Coal Miki-Restall highlights some astonishing white-balance issues.
UPDATE, Friday 6th August:
See Coal’s latest post here: http://www.restall.org/2010/08/iphone-4-camera-update.html
He has made some discoveries which are sort of encouraging but the WB capabilities of the camera are still far from perfect and Apple is still silent as to the whole topic.
Original post: Thursday 5th August 2010:
I read Coal’s post today and immediately asked him if I could re-publish it here, so glaring was the issue he was trying to highlight. Watch the videos below and the problem with the white-balance on the iPhone 4 is quite impossible to ignore.
I’m very keen to know from other iPhone 4 owners if you are having the same problem as Coal, as he has received no word from Apple despite repeated enquiries. So far the company does not acknowledge the problem.
If you have an iPhone 4 and are having the same problem as Coal, please leave us a comment.
Here’s Coal’s article: see the original version here
“Now I don’t normally work in superlatives like this, but it was necessary to balance Jobs’ own enthusiastic appraisal. Perhaps the title should more accurately read “iPhone 4 Camera – Handles Warmer Colour Temperature Lighting Such As Tungsten Worse Than Any Phone Camera I’ve Ever Owned, And I’ve Owned A Fair Few” which I would absolutely stand by, but if you’ve read this far then you already know that so there’s little point going back and changing it now; and if you haven’t read this far, then I can say anything I want about you and there’s not a damn thing you can do about it. How do you like them apples?! I guess you’ll never know.
In fairness, the iPhone 4 camera performs quite reasonable in daylight conditions. The spirit of the one-touch enhance that was touted in iPhoto nearly 8 years ago to make up for the somewhat lackluster picture quality of your typical digital camera seems to have been included giving pictures that most of the time need no post processing.
However, once you step in from the sunshine and find yourself under tungsten lighting of about 3000 Kelvins or less, that’s when the faults start to really show. The best way to explain the problem is as follows: sunlight has a very bluey hue, whereas tungsten lightbulbs as found in typical family abodes have a very orangey hue. Our eyes being connected to our brains perceive both as looking “normal”. A camera only sees the light as is, so those daylight scenes actually look really blue, and those tungsten scenes actually look really orange. Thankfully, digital cameras normally come equipped with an “automatic white balance”* which compensates for this making both scenes appear the way we’d expect to see them.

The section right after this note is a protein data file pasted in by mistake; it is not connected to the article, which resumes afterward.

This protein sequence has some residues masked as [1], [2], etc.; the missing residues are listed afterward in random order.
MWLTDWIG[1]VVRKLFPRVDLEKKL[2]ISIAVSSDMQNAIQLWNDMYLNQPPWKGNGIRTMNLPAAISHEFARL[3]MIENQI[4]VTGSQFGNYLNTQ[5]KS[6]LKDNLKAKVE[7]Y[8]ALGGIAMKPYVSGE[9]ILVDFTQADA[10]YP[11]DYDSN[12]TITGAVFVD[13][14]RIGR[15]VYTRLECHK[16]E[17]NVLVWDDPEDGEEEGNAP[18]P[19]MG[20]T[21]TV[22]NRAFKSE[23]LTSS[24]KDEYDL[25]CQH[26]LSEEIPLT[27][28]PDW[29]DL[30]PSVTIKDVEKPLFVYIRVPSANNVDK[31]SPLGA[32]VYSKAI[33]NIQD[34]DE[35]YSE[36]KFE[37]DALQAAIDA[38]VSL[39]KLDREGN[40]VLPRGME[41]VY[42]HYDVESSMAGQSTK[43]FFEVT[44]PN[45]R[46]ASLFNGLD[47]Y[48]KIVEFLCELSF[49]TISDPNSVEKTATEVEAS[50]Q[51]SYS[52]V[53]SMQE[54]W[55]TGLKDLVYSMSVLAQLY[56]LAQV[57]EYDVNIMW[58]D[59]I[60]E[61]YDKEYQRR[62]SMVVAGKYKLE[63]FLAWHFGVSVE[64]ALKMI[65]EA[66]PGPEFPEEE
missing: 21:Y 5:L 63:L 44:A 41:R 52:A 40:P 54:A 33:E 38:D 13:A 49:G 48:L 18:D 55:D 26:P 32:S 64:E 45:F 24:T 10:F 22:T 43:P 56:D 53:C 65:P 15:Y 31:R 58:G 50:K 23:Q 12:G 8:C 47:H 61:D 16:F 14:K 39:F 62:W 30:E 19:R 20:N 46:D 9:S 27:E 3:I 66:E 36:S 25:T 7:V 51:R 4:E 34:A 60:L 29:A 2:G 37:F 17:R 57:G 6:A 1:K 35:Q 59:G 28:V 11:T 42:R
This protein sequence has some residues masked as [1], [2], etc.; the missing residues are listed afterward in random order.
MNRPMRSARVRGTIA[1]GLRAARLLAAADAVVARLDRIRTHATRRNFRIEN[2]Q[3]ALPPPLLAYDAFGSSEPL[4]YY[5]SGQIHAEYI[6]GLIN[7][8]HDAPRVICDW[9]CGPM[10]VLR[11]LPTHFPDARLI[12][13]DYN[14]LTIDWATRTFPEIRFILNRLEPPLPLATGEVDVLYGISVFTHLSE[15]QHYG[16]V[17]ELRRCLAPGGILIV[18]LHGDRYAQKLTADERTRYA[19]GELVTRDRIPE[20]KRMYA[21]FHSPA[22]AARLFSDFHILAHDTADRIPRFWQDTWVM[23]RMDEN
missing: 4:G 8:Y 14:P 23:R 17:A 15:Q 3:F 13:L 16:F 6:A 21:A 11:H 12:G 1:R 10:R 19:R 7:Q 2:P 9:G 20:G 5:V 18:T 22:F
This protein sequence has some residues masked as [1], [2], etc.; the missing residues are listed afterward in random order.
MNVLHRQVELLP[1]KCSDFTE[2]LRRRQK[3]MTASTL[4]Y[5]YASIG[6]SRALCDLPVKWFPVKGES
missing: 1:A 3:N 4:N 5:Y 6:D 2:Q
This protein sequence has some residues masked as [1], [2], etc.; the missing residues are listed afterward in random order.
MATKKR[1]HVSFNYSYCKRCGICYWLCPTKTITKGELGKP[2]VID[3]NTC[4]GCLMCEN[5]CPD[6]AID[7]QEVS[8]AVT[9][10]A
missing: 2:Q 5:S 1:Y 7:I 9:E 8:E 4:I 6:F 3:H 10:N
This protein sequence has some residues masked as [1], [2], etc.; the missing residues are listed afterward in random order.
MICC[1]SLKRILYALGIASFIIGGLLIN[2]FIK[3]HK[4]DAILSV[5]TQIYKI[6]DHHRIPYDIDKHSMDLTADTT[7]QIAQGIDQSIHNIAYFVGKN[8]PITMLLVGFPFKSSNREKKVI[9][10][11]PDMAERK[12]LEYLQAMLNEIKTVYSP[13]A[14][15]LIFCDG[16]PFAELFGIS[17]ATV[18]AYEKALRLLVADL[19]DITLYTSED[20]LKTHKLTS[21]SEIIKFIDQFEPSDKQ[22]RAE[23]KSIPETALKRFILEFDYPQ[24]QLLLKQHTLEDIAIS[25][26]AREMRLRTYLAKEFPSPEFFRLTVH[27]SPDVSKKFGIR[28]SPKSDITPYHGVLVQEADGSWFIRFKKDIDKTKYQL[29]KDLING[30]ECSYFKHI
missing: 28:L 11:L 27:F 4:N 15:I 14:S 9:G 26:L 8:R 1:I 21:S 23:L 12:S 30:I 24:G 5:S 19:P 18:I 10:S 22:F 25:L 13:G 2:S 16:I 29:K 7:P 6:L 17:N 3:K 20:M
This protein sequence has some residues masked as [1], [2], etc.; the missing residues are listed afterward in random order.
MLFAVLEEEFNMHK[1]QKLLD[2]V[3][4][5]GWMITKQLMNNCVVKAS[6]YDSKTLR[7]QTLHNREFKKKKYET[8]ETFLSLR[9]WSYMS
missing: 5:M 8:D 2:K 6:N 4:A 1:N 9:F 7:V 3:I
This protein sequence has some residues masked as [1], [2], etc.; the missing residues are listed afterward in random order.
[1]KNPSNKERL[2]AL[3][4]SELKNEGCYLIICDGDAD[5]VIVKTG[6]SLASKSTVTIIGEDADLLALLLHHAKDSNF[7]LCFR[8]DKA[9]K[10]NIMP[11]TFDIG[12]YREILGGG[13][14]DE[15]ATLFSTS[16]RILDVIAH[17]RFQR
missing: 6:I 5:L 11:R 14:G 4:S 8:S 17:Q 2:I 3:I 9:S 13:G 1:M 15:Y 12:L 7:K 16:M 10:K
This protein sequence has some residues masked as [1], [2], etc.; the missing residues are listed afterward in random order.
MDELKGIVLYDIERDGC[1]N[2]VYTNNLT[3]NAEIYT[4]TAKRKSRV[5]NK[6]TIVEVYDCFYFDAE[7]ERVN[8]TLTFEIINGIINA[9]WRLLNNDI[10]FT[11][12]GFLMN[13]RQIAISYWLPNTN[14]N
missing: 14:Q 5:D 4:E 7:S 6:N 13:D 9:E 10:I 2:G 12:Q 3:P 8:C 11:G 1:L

This is demonstrated well by the video below (courtesy of Bunnyhero).
See how orange the tungsten lit room appeared? See also how the camera compensated after a moment to make it appear normal? See how blue the other room appeared on emerging from the bathroom? This is what the “automatic white balance” does, and on the older iPhones it clearly did it well.
Now compare to a near identical video taken with an iPhone 4.
As you can see, it makes absolutely no attempt to compensate for the warmer lighting conditions. Whatsoever. Did the manufacturers forget to switch the AWB on? Is it broken? Does it even have AWB? Despite the iPhone 4 being available for more than a month now, Apple have been very quiet on the subject, with support reps claiming they’ve not heard of such a problem.
Well this is a problem, and despite a buzz of documentation early in July, very little has been mentioned of it since. So I guess it’s down to me then.
*Many digital cameras also allow manual white balance whereby you can set to daylight, tungsten, fluorescent and various other presets, set a custom temperature in Kelvins, or simply supply a white reference to lock the colour temperature to. In professional applications a manual white balance is normally preferred. The iPhone 4 does not have a manual white balance option.”